Federal lawsuit seeks veteran benefits for same-sex spouses

Photo: Robert McDonald. Credit: Robert Turtil/VA.

Robert McDonald – Photo by Robert Turtil/VA.

The Department of Veterans Affairs was sued in federal court Monday by LGBT-rights advocates seeking benefits for the same-sex spouses of veterans living in states that do not recognize their marriages.

Lambda Legal and the law firm of Morrison and Foerster filed suit against Secretary of Veterans Affairs Robert McDonald on behalf of the American Military Partner Association in the U.S. Court of Appeals for the Federal Circuit arguing that to deny such benefits is in violation of the U.S. Supreme Court’s decision in the Windsor case.

“Having weathered the federal government’s past, longstanding discrimination against them, lesbian and gay veterans and their families find themselves once again deprived of equal rights and earned benefits by the government they served and the nation for which they sacrificed,” the lawsuit states.

One June 26, 2013, the same day the Supreme Court struck down Section 3 of the Defense of Marriage Act defining marriage for federal purposes as between a man and a woman, President Barack Obama instructed the Justice Department to work with members of his cabinet to ensure the decision was implemented swiftly and broadly across the federal government. In a June 20, 2014 memo to Obama, Attorney General Eric Holder announced the completion of the implementation of the Windsor decision. However, the Obama administration’s legal interpretation of the “place of domicile” rule prohibits the Department of Veterans Affairs, as well as the Social Security Administration, from adopting a place of celebration rule for certain programs and forces those agencies to instead confer benefits based on the laws of the state where a married same-sex couple lives. Due to those restrictions, both Holder and the White House renewed their call for Congress to pass legislation that would correct areas of federal law that continue to prevent the extension of benefits.

The Department of Veterans Affairs has argued that the following portion of U.S. Code forces them to look to the state where married same-sex couples currently live: 

In determining whether or not a person is or was the spouse of a veteran, their marriage shall be proven as valid for the purposes of all laws administered by the Secretary according to the law of the place where the parties resided at the time of the marriage or the law of the place where the parties resided when the right to benefits accrued.

But according to the lawsuit filed Monday, the adoption of the place of domicile “imports into federal law unconstitutional state definitions of marital status,” many of which have been overturned by federal courts in the year since the Windsor decision. Federal courts have ruled in favor of marriage equality in Utah, Ohio, Oklahoma, Kentucky, Idaho, Illinois, Indiana, Michigan, Pennsylvania, Tennessee, Texas, Virginia, Oregon, Wisconsin, Indiana and Colorado.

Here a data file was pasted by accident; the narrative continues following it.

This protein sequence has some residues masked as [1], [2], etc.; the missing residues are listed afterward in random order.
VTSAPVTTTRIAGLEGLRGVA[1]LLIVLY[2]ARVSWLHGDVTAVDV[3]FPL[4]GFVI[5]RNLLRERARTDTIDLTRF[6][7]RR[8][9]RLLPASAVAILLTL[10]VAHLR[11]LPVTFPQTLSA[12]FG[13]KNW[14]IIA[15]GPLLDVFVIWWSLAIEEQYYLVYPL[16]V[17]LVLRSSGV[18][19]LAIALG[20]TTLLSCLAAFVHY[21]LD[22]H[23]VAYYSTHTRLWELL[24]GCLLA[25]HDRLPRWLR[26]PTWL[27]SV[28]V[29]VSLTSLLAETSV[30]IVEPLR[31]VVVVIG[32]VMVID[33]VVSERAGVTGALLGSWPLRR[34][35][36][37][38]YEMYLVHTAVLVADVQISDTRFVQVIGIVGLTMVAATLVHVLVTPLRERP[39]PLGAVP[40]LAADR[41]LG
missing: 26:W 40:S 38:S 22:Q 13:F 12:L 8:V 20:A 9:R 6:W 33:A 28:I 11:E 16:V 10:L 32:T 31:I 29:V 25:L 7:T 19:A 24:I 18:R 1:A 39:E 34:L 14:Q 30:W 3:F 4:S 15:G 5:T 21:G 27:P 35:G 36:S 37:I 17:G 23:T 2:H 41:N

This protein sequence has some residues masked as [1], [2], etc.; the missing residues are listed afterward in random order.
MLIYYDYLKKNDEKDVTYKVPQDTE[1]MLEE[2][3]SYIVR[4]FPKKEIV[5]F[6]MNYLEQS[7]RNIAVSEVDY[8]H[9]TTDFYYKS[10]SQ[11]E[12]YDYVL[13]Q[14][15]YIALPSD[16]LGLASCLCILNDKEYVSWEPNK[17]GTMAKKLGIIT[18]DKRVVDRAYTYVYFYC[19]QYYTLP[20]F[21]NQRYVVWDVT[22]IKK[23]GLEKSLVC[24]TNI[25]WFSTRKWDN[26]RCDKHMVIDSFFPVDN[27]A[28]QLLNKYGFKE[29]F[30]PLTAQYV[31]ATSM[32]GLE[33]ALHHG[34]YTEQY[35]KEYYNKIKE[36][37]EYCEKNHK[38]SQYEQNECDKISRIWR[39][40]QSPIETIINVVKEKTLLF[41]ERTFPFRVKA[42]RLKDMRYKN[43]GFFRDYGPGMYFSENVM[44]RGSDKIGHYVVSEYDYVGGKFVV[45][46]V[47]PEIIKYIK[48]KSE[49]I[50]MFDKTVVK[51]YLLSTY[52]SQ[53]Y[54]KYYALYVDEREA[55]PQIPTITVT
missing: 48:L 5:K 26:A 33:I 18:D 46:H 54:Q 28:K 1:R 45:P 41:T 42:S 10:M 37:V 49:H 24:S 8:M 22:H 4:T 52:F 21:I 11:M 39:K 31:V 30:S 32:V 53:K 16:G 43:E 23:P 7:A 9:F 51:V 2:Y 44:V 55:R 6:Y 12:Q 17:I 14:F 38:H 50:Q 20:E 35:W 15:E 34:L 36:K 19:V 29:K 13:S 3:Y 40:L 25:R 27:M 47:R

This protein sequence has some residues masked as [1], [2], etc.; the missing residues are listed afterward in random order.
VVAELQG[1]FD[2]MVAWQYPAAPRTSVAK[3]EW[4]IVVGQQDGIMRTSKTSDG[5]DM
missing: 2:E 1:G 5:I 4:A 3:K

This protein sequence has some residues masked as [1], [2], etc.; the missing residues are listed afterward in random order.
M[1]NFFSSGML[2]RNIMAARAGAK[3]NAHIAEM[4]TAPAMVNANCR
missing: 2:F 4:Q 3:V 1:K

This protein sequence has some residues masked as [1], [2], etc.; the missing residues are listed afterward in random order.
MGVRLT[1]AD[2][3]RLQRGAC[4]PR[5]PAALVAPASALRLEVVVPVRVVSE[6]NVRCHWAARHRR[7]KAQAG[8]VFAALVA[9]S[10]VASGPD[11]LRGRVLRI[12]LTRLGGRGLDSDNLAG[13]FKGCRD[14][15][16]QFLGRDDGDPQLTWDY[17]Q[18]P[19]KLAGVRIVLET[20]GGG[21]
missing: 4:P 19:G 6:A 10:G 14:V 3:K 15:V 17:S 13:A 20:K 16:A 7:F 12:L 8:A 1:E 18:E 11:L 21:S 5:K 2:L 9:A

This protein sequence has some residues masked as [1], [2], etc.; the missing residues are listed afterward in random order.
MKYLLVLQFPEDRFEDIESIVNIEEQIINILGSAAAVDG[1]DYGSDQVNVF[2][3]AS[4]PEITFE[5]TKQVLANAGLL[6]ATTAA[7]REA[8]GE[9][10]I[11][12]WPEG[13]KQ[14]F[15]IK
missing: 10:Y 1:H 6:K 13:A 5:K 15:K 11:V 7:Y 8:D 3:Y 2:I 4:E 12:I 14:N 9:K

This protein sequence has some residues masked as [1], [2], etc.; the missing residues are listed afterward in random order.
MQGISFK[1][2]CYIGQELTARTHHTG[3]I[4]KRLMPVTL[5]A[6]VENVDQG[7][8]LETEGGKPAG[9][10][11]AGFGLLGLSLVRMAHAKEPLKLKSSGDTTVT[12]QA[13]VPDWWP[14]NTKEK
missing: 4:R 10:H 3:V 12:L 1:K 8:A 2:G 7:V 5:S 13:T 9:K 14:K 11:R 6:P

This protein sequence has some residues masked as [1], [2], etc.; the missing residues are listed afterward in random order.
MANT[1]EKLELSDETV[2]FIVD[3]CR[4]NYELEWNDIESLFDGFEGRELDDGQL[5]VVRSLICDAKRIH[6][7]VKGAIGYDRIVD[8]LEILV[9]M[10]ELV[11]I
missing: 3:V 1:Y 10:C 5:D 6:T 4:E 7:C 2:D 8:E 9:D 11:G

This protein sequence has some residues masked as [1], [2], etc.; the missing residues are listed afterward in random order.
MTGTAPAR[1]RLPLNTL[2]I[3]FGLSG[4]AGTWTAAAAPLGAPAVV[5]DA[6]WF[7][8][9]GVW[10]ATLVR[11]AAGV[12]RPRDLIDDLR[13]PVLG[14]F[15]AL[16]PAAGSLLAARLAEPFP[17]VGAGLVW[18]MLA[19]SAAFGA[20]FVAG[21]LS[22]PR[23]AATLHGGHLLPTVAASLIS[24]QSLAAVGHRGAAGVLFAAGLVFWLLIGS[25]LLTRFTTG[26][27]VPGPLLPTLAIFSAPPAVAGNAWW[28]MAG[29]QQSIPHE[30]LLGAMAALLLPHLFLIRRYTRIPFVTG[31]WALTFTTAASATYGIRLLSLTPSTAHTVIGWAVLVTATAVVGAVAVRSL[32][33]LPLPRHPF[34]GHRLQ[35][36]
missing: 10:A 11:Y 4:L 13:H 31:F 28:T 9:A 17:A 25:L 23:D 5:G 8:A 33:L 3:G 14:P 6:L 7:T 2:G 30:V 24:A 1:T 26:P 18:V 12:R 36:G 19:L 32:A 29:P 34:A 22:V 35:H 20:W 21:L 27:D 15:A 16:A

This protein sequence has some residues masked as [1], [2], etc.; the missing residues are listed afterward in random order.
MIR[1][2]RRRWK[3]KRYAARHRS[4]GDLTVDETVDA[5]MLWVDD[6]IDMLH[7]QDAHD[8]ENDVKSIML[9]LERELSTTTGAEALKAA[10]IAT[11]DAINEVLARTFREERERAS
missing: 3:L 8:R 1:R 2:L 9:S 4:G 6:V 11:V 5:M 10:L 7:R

“The VA’s incorporation of state definitions of marital status that discriminate against same-sex couples to determine eligibility for federal spousal benefits is arbitrary, capricious, and contrary to law,” the lawsuit argues. “It violates the Fifth Amendment, including by impinging on the fundamental right to marry and by denying equal protection on the basis of sexual orientation and sex.”

Moreover, under the VA’s place of domicile rule the same-sex spouses of veterans can be “denied or disadvantaged in obtaining spousal veterans benefits such as disability compensation, death pension benefits, home loan guarantees, and rights to burial together in national cemeteries.”

Susan Sommer, director of Constitutional Litigation at Lambda Legal, said in a statement, “Married veterans and their spouses, wherever they live, need critical veterans benefits, earned through years of often perilous service, to take care of their families.”

“It is simply unacceptable to see AMPA’s members not only discriminated against in their home states where their marriages are disrespected but also turned down by the federal government for basic veterans benefits for their spouses,” added Stephen Peters, a Marine veteran and president of the American Military Partner Association. “Our members will be denied pension and survivors benefits, home loan guarantees, and other earned veterans benefits.”

A spokesperson for the Department of Veterans Affairs declined to comment on pending litigation.

AMPA vs. McDonald

Justin Snow is Metro Weekly's political editor and White House correspondent. He can be reached at jsnow@metroweekly.com.

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